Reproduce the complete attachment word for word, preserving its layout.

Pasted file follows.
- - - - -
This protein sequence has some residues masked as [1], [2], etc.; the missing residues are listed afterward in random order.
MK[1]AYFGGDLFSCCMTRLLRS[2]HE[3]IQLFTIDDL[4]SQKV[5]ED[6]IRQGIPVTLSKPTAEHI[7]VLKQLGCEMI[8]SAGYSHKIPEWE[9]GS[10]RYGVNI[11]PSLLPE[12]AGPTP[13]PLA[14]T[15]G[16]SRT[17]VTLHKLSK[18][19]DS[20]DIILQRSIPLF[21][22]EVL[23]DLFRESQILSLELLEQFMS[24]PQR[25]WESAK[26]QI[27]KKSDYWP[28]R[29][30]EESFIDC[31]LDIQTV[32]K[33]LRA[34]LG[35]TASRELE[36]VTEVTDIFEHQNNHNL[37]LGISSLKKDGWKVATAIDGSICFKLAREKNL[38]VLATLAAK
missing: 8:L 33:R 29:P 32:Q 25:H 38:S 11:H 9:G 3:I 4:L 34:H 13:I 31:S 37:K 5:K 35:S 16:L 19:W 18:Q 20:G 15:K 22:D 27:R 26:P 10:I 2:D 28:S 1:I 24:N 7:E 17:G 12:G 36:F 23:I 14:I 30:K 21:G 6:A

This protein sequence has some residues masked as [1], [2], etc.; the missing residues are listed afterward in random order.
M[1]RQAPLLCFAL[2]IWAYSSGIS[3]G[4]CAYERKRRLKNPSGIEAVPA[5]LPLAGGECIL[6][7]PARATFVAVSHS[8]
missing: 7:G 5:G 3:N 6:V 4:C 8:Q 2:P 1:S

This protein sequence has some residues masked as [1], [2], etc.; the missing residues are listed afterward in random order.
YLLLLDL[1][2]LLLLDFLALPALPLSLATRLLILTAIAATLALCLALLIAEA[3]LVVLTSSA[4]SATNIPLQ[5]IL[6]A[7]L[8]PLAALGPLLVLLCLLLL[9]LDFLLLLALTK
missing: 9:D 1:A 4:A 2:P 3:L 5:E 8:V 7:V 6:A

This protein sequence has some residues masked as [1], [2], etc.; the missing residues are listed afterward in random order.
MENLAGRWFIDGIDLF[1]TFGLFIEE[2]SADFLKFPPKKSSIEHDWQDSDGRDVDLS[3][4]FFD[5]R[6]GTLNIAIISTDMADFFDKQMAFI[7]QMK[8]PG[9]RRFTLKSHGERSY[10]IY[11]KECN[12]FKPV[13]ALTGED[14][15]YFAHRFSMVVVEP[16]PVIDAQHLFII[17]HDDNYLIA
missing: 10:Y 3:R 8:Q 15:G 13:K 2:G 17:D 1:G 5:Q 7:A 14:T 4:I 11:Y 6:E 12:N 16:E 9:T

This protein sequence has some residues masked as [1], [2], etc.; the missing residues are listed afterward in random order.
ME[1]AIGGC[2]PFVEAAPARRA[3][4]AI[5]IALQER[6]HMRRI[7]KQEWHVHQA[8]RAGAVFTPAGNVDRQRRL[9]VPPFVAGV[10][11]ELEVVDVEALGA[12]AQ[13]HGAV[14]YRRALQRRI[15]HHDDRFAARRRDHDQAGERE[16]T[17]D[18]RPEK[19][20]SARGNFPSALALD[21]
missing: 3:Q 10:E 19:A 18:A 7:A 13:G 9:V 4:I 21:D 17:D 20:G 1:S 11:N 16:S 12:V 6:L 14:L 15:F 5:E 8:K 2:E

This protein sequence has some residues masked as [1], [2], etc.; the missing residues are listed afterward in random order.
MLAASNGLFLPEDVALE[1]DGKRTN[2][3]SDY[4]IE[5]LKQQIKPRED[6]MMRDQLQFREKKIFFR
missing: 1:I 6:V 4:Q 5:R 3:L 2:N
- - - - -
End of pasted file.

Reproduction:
This protein sequence has some residues masked as [1], [2], etc.; the missing residues are listed afterward in random order.
MK[1]AYFGGDLFSCCMTRLLRS[2]HE[3]IQLFTIDDL[4]SQKV[5]ED[6]IRQGIPVTLSKPTAEHI[7]VLKQLGCEMI[8]SAGYSHKIPEWE[9]GS[10]RYGVNI[11]PSLLPE[12]AGPTP[13]PLA[14]T[15]G[16]SRT[17]VTLHKLSK[18][19]DS[20]DIILQRSIPLF[21][22]EVL[23]DLFRESQILSLELLEQFMS[24]PQR[25]WESAK[26]QI[27]KKSDYWP[28]R[29][30]EESFIDC[31]LDIQTV[32]K[33]LRA[34]LG[35]TASRELE[36]VTEVTDIFEHQNNHNL[37]LGISSLKKDGWKVATAIDGSICFKLAREKNL[38]VLATLAAK
missing: 8:L 33:R 29:P 32:Q 25:H 38:S 11:H 9:G 3:I 4:L 34:H 13:I 31:S 37:K 5:K 35:S 16:L 19:W 18:Q 20:G 15:K 22:D 27:R 26:P 10:I 2:D 28:S 1:I 24:N 7:E 17:G 12:G 36:F 23:I 14:I 30:K 21:G 6:A

This protein sequence has some residues masked as [1], [2], etc.; the missing residues are listed afterward in random order.
M[1]RQAPLLCFAL[2]IWAYSSGIS[3]G[4]CAYERKRRLKNPSGIEAVPA[5]LPLAGGECIL[6][7]PARATFVAVSHS[8]
missing: 7:G 5:G 3:N 6:V 4:C 8:Q 2:P 1:S

This protein sequence has some residues masked as [1], [2], etc.; the missing residues are listed afterward in random order.
YLLLLDL[1][2]LLLLDFLALPALPLSLATRLLILTAIAATLALCLALLIAEA[3]LVVLTSSA[4]SATNIPLQ[5]IL[6]A[7]L[8]PLAALGPLLVLLCLLLL[9]LDFLLLLALTK
missing: 9:D 1:A 4:A 2:P 3:L 5:E 8:V 7:V 6:A

This protein sequence has some residues masked as [1], [2], etc.; the missing residues are listed afterward in random order.
MENLAGRWFIDGIDLF[1]TFGLFIEE[2]SADFLKFPPKKSSIEHDWQDSDGRDVDLS[3][4]FFD[5]R[6]GTLNIAIISTDMADFFDKQMAFI[7]QMK[8]PG[9]RRFTLKSHGERSY[10]IY[11]KECN[12]FKPV[13]ALTGED[14][15]YFAHRFSMVVVEP[16]PVIDAQHLFII[17]HDDNYLIA
missing: 10:Y 3:R 8:Q 15:G 13:K 2:G 17:D 1:G 5:Q 7:A 14:T 4:I 11:Y 6:E 12:N 16:E 9:T

This protein sequence has some residues masked as [1], [2], etc.; the missing residues are listed afterward in random order.
ME[1]AIGGC[2]PFVEAAPARRA[3][4]AI[5]IALQER[6]HMRRI[7]KQEWHVHQA[8]RAGAVFTPAGNVDRQRRL[9]VPPFVAGV[10][11]ELEVVDVEALGA[12]AQ[13]HGAV[14]YRRALQRRI[15]HHDDRFAARRRDHDQAGERE[16]T[17]D[18]RPEK[19][20]SARGNFPSALALD[21]
missing: 3:Q 10:E 19:A 18:A 7:A 13:G 9:V 4:I 21:D 17:D 20:G 1:S 11:N 16:S 12:V 6:L 14:L 15:F 5:E 8:K 2:E

This protein sequence has some residues masked as [1], [2], etc.; the missing residues are listed afterward in random order.
MLAASNGLFLPEDVALE[1]DGKRTN[2][3]SDY[4]IE[5]LKQQIKPRED[6]MMRDQLQFREKKIFFR
missing: 1:I 6:V 4:Q 5:R 3:L 2:N